Picture it. You’re loaded down with luggage and kids, it’s your first vacation in years and your spouse is eager to get to that Greek Island paradise NOW. As you approach the departure board at your gate, you begin to realize that the people who just stormed away from the counter muttering something about a delayed flight were referring to YOUR flight— which is now running over three hours late.
We’ve all been there. And let’s be honest, it can feel like one of the worst experiences in your life! Fortunately, in this case, there are things you can do to ensure that you get the European flight delay compensation you deserve.
First of all, don’t panic. It’s always good to arm yourself with the facts. And more importantly, take comfort in the fact that your flight delay or flight cancellation might be covered under European law (EC 261/20014). Even when you’re far from home, it’s good to know your rights.
Here’s a quick rundown…
What are the Laws Related to European Flight Delay Compensation?
It is important to understand that the laws and rules regulating air travel depend on where you are traveling to and from, as well as which airline carrier you’re using. Passengers traveling to and within the European Union (EU) on European air carriers, or taking off from any European Union airport on any airline are well protected by laws set in place by Regulation EC 261/2004. In short, the Commission’s got your back.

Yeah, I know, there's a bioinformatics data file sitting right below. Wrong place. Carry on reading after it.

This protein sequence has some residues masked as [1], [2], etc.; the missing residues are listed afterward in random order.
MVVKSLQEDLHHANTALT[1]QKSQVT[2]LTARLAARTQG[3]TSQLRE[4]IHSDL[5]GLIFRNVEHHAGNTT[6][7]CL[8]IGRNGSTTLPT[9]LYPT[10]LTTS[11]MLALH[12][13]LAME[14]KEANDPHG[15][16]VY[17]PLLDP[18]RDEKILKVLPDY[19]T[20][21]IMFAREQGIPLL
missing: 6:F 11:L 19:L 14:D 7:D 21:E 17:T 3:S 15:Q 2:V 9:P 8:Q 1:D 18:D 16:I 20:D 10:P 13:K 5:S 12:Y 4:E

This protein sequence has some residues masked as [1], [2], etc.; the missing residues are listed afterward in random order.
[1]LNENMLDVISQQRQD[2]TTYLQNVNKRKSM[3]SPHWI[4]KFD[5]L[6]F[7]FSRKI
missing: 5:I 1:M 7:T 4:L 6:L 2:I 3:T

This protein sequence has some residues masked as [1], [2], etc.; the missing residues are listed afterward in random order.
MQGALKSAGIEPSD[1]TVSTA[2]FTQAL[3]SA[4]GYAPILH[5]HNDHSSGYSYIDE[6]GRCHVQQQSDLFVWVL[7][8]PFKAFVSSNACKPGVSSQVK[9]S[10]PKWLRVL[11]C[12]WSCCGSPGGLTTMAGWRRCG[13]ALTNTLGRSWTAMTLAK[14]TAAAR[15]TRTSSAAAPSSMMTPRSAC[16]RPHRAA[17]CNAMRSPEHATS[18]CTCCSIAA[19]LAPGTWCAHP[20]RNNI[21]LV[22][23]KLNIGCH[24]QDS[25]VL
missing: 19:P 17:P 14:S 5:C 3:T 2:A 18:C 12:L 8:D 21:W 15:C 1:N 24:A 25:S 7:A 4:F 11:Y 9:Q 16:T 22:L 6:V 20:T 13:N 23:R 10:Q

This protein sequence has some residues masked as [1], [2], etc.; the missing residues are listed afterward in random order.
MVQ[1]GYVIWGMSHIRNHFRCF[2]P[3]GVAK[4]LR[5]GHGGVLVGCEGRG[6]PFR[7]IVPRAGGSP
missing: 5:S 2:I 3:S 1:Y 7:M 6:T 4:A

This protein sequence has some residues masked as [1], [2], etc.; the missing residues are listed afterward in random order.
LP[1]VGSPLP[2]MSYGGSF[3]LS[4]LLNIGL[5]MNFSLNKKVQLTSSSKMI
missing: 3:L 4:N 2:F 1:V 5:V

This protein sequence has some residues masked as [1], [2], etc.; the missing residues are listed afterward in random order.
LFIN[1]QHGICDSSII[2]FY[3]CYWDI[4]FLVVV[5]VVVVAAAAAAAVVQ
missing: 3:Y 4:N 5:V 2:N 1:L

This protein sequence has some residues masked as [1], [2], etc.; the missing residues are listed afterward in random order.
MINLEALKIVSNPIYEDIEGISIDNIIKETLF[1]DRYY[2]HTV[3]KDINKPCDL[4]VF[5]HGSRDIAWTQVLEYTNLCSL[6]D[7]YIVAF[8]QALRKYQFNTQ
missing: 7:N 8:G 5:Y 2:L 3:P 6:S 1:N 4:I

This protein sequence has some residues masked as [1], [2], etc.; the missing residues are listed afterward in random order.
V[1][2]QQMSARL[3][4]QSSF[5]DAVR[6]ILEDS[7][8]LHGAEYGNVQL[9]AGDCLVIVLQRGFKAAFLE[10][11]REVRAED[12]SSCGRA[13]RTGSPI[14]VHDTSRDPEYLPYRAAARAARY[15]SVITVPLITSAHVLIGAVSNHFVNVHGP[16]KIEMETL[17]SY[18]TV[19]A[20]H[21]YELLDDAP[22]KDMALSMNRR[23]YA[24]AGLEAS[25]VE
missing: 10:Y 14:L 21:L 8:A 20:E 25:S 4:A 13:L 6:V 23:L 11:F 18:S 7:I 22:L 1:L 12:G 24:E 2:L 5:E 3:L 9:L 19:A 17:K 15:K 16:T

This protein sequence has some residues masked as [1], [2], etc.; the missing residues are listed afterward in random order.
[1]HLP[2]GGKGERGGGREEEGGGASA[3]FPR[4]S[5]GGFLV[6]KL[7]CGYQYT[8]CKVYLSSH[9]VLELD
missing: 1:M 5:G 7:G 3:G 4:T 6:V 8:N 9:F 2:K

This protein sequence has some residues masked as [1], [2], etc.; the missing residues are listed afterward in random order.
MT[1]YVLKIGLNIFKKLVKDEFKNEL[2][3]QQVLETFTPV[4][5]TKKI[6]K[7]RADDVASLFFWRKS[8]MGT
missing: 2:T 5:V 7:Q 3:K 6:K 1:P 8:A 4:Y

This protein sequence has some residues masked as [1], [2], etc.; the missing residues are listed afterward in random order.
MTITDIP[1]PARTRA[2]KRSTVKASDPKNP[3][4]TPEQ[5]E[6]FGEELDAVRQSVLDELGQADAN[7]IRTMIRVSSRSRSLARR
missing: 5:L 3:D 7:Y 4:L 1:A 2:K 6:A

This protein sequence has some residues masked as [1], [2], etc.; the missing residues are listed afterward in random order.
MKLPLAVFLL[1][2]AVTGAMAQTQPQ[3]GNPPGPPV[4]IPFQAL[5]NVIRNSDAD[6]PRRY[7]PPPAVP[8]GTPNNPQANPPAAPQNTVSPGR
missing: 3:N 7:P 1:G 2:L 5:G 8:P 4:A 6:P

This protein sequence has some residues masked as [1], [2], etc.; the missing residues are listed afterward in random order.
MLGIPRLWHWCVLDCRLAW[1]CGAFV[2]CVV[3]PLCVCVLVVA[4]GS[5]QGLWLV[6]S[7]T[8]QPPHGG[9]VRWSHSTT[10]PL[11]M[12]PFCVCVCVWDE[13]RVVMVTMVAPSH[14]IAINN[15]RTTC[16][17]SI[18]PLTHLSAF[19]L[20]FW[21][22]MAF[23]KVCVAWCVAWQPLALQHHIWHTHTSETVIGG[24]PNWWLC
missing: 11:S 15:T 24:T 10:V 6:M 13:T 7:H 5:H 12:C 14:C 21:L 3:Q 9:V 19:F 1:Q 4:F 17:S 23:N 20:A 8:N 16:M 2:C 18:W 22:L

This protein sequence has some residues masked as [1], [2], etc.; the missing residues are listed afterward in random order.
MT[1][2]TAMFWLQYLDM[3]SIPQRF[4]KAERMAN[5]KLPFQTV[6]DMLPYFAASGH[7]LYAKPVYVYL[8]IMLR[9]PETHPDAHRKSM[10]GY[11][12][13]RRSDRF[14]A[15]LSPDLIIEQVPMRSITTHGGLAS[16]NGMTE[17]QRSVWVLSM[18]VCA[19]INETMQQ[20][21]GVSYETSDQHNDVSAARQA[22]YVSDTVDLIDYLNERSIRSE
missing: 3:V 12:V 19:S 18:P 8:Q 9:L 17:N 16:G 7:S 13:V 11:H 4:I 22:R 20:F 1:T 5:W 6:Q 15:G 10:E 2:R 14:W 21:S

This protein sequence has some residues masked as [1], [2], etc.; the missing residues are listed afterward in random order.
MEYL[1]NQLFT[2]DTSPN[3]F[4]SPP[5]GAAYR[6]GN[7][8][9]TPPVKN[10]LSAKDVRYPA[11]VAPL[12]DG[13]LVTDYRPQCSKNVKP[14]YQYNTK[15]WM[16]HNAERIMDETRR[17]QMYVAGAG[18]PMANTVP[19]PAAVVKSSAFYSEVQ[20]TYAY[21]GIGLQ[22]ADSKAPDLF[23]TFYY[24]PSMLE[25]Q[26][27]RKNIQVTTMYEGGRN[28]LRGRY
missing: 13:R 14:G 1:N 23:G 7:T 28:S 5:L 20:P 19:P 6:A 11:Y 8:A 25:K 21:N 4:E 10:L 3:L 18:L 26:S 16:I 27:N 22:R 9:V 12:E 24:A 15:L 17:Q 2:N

What Can You Do to Protect Yourself in the Event of a Flight Delay?
- First and foremost, stay calm. Keeping a cool head will allow you to think clearly and take the necessary next steps.
- Ask the airline personnel why the flight was delayed.
- Be sure to keep a copy of your boarding and any other travel documents.
- Gather proof: Take photos of the departure board or check-in counter. Keep all receipts of not just your plane ticket, but all expenses incurred due to your flight delay (i.e. meals, transportation, hotel accommodations, etc.)
- If the delay caused you to miss a significant event such as a wedding, a relative’s funeral, or a work function that causes you to lose wages, keep the receipts and any written proof of the event.
- When you arrive at your final destination, make a note of the time. Better yet, take a photo or screenshot of the arrival time.
- If the delay is over 3 hours, ask the airline to pay for meals/refreshments. If they refuse, get it in writing. (Or on camera — many people have posted their interactions on social media!)
- If the delay is over 5 hours, you have a choice to continue with your trip or call it off and return to your original destination.
- Don’t sign anything or accept travel vouchers that could waive your rights to future compensation. Filing a claim may seem daunting because the system is set up to be complicated and time-consuming. And airlines sometimes make it difficult to claim the money you’re entitled to because they know, the harder they make it, the less likely you are to follow-through.
- Get help filing a claim for compensation. You can use your newfound free time to contact Airline Payback, the experts at all the ins and outs of applicable rules and regulations that apply to this specific situation. Airline Payback can help you navigate through the legal mumbo jumbo to fight for your right to European flight delay compensation!
If you’ve got questions, we’ve got answers. If you’re traveling in, to or from Europe, you’re protected by European law and you may be entitled to compensation of up to €600 per passenger.
We fight for your rights, file your claim, handle all communication with the airline (so you don’t have to) with no upfront fees and zero risk to you.